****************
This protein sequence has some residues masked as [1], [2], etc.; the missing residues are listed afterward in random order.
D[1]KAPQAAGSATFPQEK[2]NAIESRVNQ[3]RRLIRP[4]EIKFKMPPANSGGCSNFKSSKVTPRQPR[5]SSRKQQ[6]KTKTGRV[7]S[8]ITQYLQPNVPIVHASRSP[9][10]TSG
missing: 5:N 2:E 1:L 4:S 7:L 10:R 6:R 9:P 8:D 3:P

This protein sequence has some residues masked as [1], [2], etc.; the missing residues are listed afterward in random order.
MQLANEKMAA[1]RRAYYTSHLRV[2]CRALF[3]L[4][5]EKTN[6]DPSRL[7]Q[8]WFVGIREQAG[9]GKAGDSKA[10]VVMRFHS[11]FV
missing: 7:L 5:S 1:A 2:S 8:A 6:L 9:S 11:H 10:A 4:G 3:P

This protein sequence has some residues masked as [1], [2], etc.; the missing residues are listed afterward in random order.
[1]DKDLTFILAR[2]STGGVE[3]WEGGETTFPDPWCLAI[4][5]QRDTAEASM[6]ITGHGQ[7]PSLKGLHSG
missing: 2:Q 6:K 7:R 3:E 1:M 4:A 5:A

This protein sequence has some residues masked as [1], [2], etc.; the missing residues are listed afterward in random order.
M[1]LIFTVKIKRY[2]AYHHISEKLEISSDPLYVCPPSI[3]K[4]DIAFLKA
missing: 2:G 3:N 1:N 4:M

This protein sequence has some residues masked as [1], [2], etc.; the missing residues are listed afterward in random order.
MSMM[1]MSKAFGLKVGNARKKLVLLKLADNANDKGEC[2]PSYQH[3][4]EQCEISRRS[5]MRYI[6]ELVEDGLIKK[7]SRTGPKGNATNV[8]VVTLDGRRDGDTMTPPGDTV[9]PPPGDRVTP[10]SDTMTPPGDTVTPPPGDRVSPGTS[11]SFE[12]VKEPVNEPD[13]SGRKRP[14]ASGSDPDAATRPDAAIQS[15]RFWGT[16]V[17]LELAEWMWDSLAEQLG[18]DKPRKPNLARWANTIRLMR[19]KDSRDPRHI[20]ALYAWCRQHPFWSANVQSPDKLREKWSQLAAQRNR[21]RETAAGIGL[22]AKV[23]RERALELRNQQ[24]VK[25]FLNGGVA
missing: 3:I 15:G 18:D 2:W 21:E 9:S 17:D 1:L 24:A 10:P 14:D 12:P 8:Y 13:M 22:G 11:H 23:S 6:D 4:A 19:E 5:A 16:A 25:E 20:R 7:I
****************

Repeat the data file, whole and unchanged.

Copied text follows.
This protein sequence has some residues masked as [1], [2], etc.; the missing residues are listed afterward in random order.
D[1]KAPQAAGSATFPQEK[2]NAIESRVNQ[3]RRLIRP[4]EIKFKMPPANSGGCSNFKSSKVTPRQPR[5]SSRKQQ[6]KTKTGRV[7]S[8]ITQYLQPNVPIVHASRSP[9][10]TSG
missing: 5:N 2:E 1:L 4:S 7:L 10:R 6:R 9:P 8:D 3:P

This protein sequence has some residues masked as [1], [2], etc.; the missing residues are listed afterward in random order.
MQLANEKMAA[1]RRAYYTSHLRV[2]CRALF[3]L[4][5]EKTN[6]DPSRL[7]Q[8]WFVGIREQAG[9]GKAGDSKA[10]VVMRFHS[11]FV
missing: 7:L 5:S 1:A 2:S 8:A 6:L 9:S 11:H 10:A 4:G 3:P

This protein sequence has some residues masked as [1], [2], etc.; the missing residues are listed afterward in random order.
[1]DKDLTFILAR[2]STGGVE[3]WEGGETTFPDPWCLAI[4][5]QRDTAEASM[6]ITGHGQ[7]PSLKGLHSG
missing: 2:Q 6:K 7:R 3:E 1:M 4:A 5:A

This protein sequence has some residues masked as [1], [2], etc.; the missing residues are listed afterward in random order.
M[1]LIFTVKIKRY[2]AYHHISEKLEISSDPLYVCPPSI[3]K[4]DIAFLKA
missing: 2:G 3:N 1:N 4:M

This protein sequence has some residues masked as [1], [2], etc.; the missing residues are listed afterward in random order.
MSMM[1]MSKAFGLKVGNARKKLVLLKLADNANDKGEC[2]PSYQH[3][4]EQCEISRRS[5]MRYI[6]ELVEDGLIKK[7]SRTGPKGNATNV[8]VVTLDGRRDGDTMTPPGDTV[9]PPPGDRVTP[10]SDTMTPPGDTVTPPPGDRVSPGTS[11]SFE[12]VKEPVNEPD[13]SGRKRP[14]ASGSDPDAATRPDAAIQS[15]RFWGT[16]V[17]LELAEWMWDSLAEQLG[18]DKPRKPNLARWANTIRLMR[19]KDSRDPRHI[20]ALYAWCRQHPFWSANVQSPDKLREKWSQLAAQRNR[21]RETAAGIGL[22]AKV[23]RERALELRNQQ[24]VK[25]FLNGGVA
missing: 3:I 15:G 18:D 2:W 21:E 9:S 17:D 1:L 24:A 10:P 14:D 12:P 8:Y 13:M 22:G 11:H 23:S 6:D 4:A 19:E 5:A 16:A 25:E 20:R 7:I